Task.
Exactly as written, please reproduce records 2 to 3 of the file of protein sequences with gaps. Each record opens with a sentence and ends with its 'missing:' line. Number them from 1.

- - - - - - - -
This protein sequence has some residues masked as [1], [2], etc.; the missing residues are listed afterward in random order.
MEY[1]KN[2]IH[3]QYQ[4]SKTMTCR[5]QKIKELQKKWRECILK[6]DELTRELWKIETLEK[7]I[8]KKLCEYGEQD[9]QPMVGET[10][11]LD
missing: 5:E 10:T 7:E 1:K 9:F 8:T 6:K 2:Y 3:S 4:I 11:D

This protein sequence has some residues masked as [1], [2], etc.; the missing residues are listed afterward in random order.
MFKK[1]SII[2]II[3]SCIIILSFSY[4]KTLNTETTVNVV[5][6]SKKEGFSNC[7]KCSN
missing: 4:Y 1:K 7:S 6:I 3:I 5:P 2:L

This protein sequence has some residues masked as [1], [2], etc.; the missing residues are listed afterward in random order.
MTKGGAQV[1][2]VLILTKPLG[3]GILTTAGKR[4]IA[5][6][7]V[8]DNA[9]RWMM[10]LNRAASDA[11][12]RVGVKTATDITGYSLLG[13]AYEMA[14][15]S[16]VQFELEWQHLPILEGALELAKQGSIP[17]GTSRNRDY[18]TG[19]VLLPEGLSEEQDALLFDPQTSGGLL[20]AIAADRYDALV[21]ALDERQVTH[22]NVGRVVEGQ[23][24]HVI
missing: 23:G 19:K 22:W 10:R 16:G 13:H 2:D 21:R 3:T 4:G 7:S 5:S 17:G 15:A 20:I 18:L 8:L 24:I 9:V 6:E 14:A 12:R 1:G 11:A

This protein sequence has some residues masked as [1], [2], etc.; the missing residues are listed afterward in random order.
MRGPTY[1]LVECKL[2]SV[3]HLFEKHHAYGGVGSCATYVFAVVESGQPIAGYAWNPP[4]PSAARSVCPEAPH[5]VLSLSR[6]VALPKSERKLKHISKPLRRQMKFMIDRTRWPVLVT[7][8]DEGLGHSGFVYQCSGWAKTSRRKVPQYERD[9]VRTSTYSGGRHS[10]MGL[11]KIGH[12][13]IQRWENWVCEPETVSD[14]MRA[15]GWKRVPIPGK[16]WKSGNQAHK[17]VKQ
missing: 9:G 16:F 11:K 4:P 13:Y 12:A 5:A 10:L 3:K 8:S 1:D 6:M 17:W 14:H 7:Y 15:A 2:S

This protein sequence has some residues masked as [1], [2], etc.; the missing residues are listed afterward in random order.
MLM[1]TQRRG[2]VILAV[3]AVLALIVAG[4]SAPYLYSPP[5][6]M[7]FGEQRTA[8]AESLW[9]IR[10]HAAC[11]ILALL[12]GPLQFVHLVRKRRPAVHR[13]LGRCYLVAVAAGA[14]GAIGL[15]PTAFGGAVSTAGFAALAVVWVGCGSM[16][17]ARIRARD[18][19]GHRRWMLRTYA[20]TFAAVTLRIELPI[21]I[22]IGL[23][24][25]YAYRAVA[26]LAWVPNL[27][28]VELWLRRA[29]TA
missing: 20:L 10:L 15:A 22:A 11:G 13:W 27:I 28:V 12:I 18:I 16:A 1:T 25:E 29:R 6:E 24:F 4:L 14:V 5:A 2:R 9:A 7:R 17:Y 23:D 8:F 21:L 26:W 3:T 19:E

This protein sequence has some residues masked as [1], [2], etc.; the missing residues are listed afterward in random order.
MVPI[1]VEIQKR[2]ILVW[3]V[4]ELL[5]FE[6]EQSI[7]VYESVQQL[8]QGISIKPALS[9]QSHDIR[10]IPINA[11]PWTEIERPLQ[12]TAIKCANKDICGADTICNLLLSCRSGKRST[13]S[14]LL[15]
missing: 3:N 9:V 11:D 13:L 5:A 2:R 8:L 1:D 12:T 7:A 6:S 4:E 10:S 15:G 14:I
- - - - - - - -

This protein sequence has some residues masked as [1], [2], etc.; the missing residues are listed afterward in random order.
MFKK[1]SII[2]II[3]SCIIILSFSY[4]KTLNTETTVNVV[5][6]SKKEGFSNC[7]KCSN
missing: 4:Y 1:K 7:S 6:I 3:I 5:P 2:L

This protein sequence has some residues masked as [1], [2], etc.; the missing residues are listed afterward in random order.
MTKGGAQV[1][2]VLILTKPLG[3]GILTTAGKR[4]IA[5][6][7]V[8]DNA[9]RWMM[10]LNRAASDA[11][12]RVGVKTATDITGYSLLG[13]AYEMA[14][15]S[16]VQFELEWQHLPILEGALELAKQGSIP[17]GTSRNRDY[18]TG[19]VLLPEGLSEEQDALLFDPQTSGGLL[20]AIAADRYDALV[21]ALDERQVTH[22]NVGRVVEGQ[23][24]HVI
missing: 23:G 19:K 22:W 10:R 16:G 13:H 2:D 21:R 3:T 4:G 7:S 5:S 17:G 15:A 20:I 18:L 8:L 24:I 9:V 6:E 14:A 12:R 1:G 11:A